The Fourlined Plant Bug is known to feed on numerous plant species, primarily including:
- Herbaceous plants: such as mint, basil, and other herbs
- Ornamentals: likegeranium, zinnia, and daisy
- Shrubs and trees: forsythia, viburnum, dogwood, and hydrangea
- Annuals and perennials: shasta daisy, hibiscus, dahlia, and lavender
These bugs typically affect a wide range of plants, including vegetables, herbs, and ornamentals. They can cause damage to leaves, plant stems, and overall growth, appearing as foliar spots or even wilting when left unchecked.
Signs of Damage
The Fourlined Plant Bug’s feeding damage is characterized by various symptoms:
- Translucent spots: 1/16 to 1/8 inch in diameter caused by the bug’s toxin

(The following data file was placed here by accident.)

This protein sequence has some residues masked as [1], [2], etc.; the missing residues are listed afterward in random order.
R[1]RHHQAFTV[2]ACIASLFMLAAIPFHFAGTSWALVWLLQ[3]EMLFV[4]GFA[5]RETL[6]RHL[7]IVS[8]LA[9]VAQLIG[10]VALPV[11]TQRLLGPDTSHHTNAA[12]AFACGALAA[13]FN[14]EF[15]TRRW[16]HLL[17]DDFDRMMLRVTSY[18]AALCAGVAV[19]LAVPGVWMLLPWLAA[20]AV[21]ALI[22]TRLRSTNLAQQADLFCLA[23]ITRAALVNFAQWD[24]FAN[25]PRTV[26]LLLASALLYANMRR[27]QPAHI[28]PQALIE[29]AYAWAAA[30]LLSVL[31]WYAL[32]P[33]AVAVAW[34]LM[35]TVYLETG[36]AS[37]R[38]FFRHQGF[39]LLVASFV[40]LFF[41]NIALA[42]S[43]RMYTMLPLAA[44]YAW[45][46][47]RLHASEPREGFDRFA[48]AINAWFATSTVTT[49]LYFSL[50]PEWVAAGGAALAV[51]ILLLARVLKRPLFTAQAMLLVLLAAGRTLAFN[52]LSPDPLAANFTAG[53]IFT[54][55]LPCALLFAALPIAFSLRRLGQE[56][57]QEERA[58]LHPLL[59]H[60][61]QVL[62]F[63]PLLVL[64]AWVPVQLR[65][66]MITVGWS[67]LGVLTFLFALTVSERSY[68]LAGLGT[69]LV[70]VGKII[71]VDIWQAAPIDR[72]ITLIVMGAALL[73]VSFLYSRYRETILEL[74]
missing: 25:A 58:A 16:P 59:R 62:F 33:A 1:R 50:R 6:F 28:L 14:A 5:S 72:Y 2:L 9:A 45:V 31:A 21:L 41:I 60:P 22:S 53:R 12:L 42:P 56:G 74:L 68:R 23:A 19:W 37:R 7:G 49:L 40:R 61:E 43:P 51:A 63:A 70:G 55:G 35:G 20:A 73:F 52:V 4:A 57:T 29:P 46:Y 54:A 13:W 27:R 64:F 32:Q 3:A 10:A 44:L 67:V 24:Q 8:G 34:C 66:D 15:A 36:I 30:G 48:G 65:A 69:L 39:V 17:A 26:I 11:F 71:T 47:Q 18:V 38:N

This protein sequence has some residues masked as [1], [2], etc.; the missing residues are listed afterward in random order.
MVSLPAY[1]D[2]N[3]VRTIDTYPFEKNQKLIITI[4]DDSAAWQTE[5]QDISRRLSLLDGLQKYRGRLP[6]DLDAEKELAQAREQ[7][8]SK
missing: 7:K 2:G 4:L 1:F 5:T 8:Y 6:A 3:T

- Wilting: Damaged areas may become necrotic, leading to leaf wilting
Examples of damage may include discolored foliage (greenish-yellow with black dots) on mint and basil or spotted leaves and stems on ornamentals like geranium and zinnia.
|Affected Plant||Signs of Damage|
|Mint||Discolored foliage, translucent spots|
|Basil||Wilting, translucent spots|
|Geranium||Spotted leaves and stems|
|Zinnia||Spotted leaves and stems|
As the Fourlined Plant Bug is a pest that can cause significant damage to plants, it’s essential to remain vigilant in identifying and managing their presence in your garden. With proper care and attention, you can keep your plants healthy and thriving.
Feeding Mechanism and Impact on Plants
Four-lined plant bugs have piercing-sucking mouthparts. They use these mouthparts to feed on plant tissues by injecting their saliva into the plant and then sucking out the liquefied plant materials.